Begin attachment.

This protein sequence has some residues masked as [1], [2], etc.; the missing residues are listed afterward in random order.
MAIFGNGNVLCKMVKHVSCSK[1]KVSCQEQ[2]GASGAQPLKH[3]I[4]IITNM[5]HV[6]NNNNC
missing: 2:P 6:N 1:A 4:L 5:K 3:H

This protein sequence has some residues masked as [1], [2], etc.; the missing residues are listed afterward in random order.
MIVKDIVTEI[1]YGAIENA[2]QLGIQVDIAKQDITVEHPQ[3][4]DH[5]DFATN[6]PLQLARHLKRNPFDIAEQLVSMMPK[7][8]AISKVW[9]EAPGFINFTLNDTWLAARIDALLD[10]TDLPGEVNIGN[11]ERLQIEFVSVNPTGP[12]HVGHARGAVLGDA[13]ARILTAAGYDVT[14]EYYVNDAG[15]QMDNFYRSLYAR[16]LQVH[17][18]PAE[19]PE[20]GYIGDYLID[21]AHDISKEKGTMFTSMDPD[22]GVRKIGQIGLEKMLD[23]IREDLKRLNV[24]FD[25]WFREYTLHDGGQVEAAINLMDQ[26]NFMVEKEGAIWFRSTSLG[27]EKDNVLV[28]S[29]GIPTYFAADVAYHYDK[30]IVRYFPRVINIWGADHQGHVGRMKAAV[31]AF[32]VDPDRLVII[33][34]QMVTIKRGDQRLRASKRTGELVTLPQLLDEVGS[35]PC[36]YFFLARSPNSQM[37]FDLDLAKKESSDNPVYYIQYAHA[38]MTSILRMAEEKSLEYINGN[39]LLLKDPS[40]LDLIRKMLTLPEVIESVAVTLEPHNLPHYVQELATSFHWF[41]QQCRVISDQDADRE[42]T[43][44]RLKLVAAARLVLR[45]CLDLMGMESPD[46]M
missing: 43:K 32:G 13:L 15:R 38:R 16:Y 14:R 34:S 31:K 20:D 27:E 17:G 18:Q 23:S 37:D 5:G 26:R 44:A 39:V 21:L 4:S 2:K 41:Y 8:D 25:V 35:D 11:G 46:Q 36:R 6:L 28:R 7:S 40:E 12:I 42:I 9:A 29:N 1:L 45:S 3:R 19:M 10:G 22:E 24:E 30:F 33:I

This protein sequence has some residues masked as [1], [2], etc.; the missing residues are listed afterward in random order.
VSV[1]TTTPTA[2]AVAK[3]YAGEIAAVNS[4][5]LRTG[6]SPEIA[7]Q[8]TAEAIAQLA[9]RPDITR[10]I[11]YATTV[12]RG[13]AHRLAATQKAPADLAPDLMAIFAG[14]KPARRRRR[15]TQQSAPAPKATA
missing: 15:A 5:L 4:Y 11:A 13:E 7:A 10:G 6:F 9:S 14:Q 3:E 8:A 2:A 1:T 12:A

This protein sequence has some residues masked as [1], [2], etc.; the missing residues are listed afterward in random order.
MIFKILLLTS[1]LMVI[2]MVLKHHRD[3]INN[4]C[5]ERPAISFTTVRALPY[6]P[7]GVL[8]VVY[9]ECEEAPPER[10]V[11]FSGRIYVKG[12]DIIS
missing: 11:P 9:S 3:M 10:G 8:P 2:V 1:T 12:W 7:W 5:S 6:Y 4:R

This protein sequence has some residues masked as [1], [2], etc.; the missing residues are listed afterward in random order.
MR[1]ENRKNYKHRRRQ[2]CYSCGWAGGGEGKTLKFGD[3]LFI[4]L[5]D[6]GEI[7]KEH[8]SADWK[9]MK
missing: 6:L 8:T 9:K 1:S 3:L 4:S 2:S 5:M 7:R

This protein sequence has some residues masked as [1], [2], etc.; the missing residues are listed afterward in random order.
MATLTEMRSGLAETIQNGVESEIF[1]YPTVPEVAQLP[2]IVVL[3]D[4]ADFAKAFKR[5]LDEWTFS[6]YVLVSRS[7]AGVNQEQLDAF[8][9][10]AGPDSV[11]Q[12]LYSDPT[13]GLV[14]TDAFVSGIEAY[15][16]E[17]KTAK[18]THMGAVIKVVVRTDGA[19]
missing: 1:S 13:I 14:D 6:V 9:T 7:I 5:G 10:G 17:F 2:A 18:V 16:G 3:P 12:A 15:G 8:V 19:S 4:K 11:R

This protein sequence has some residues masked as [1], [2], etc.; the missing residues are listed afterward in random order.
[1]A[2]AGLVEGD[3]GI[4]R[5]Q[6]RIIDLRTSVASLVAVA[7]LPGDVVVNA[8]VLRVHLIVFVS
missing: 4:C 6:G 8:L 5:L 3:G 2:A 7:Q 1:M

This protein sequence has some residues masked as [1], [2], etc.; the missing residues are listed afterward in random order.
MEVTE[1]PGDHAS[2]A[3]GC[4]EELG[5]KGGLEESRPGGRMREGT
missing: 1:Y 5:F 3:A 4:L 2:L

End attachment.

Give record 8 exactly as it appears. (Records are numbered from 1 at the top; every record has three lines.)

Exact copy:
This protein sequence has some residues masked as [1], [2], etc.; the missing residues are listed afterward in random order.
MEVTE[1]PGDHAS[2]A[3]GC[4]EELG[5]KGGLEESRPGGRMREGT
missing: 1:Y 5:F 3:A 4:L 2:L